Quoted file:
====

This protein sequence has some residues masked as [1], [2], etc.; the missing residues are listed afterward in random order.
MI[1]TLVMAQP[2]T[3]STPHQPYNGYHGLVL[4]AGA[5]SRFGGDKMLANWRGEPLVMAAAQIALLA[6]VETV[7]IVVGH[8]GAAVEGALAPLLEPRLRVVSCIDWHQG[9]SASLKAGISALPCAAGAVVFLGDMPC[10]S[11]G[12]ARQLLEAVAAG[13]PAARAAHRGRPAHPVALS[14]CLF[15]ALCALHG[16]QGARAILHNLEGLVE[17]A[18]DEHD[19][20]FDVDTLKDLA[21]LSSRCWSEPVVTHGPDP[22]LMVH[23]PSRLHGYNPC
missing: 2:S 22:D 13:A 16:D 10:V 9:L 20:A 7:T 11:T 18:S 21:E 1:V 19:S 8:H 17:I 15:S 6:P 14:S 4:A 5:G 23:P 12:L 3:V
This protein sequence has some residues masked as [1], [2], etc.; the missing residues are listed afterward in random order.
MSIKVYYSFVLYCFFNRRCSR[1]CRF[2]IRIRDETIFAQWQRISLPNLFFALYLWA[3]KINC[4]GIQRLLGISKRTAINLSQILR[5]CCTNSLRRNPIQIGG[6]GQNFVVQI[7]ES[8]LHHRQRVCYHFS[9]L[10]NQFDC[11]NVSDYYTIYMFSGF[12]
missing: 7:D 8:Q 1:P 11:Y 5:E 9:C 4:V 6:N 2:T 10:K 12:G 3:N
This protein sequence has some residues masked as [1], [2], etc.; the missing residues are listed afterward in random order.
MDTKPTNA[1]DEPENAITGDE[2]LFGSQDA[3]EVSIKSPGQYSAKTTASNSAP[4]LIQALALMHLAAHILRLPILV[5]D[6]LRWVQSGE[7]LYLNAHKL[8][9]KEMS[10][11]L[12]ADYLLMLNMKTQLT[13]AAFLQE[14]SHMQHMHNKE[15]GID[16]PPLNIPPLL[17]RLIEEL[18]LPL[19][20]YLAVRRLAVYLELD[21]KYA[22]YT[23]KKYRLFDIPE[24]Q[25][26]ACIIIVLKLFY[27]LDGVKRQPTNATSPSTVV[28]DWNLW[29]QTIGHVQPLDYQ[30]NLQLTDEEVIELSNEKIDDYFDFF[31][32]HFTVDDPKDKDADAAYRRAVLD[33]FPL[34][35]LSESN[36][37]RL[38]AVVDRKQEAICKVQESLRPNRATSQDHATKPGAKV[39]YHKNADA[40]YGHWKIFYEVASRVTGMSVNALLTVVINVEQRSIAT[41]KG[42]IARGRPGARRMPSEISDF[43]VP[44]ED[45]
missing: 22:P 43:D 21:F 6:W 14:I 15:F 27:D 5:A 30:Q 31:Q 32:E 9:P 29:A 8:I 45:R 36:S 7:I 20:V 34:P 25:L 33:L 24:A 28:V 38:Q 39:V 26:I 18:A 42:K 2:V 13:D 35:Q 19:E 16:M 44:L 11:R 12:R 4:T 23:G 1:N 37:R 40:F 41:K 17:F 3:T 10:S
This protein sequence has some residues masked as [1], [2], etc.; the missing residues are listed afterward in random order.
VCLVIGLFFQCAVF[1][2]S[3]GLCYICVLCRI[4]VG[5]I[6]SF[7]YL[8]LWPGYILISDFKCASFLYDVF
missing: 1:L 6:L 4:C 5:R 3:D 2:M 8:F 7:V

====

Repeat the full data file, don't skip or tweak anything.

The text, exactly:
This protein sequence has some residues masked as [1], [2], etc.; the missing residues are listed afterward in random order.
MI[1]TLVMAQP[2]T[3]STPHQPYNGYHGLVL[4]AGA[5]SRFGGDKMLANWRGEPLVMAAAQIALLA[6]VETV[7]IVVGH[8]GAAVEGALAPLLEPRLRVVSCIDWHQG[9]SASLKAGISALPCAAGAVVFLGDMPC[10]S[11]G[12]ARQLLEAVAAG[13]PAARAAHRGRPAHPVALS[14]CLF[15]ALCALHG[16]QGARAILHNLEGLVE[17]A[18]DEHD[19][20]FDVDTLKDLA[21]LSSRCWSEPVVTHGPDP[22]LMVH[23]PSRLHGYNPC
missing: 2:S 22:D 13:A 16:D 10:V 9:L 20:A 7:T 11:T 18:S 21:E 1:V 19:S 8:H 17:I 15:S 6:P 14:S 4:A 5:G 23:P 12:L 3:V
This protein sequence has some residues masked as [1], [2], etc.; the missing residues are listed afterward in random order.
MSIKVYYSFVLYCFFNRRCSR[1]CRF[2]IRIRDETIFAQWQRISLPNLFFALYLWA[3]KINC[4]GIQRLLGISKRTAINLSQILR[5]CCTNSLRRNPIQIGG[6]GQNFVVQI[7]ES[8]LHHRQRVCYHFS[9]L[10]NQFDC[11]NVSDYYTIYMFSGF[12]
missing: 7:D 8:Q 1:P 11:Y 5:E 9:C 4:V 6:N 2:T 10:K 12:G 3:N
This protein sequence has some residues masked as [1], [2], etc.; the missing residues are listed afterward in random order.
MDTKPTNA[1]DEPENAITGDE[2]LFGSQDA[3]EVSIKSPGQYSAKTTASNSAP[4]LIQALALMHLAAHILRLPILV[5]D[6]LRWVQSGE[7]LYLNAHKL[8][9]KEMS[10][11]L[12]ADYLLMLNMKTQLT[13]AAFLQE[14]SHMQHMHNKE[15]GID[16]PPLNIPPLL[17]RLIEEL[18]LPL[19][20]YLAVRRLAVYLELD[21]KYA[22]YT[23]KKYRLFDIPE[24]Q[25][26]ACIIIVLKLFY[27]LDGVKRQPTNATSPSTVV[28]DWNLW[29]QTIGHVQPLDYQ[30]NLQLTDEEVIELSNEKIDDYFDFF[31][32]HFTVDDPKDKDADAAYRRAVLD[33]FPL[34][35]LSESN[36][37]RL[38]AVVDRKQEAICKVQESLRPNRATSQDHATKPGAKV[39]YHKNADA[40]YGHWKIFYEVASRVTGMSVNALLTVVINVEQRSIAT[41]KG[42]IARGRPGARRMPSEISDF[43]VP[44]ED[45]
missing: 22:P 43:D 21:F 6:W 14:I 15:F 27:D 5:A 30:Q 31:Q 32:E 9:P 29:A 8:I 45:R 36:S 7:I 20:V 34:P 25:L 33:L 24:A 28:V 38:Q 39:V 26:I 18:A 42:K 2:V 13:D 35:Q 19:E 16:M 44:L 11:R 12:R 4:T 23:G 1:N 37:R 40:F 41:K 17:F 3:T 10:S
This protein sequence has some residues masked as [1], [2], etc.; the missing residues are listed afterward in random order.
VCLVIGLFFQCAVF[1][2]S[3]GLCYICVLCRI[4]VG[5]I[6]SF[7]YL[8]LWPGYILISDFKCASFLYDVF
missing: 1:L 6:L 4:C 5:R 3:D 2:M 8:F 7:V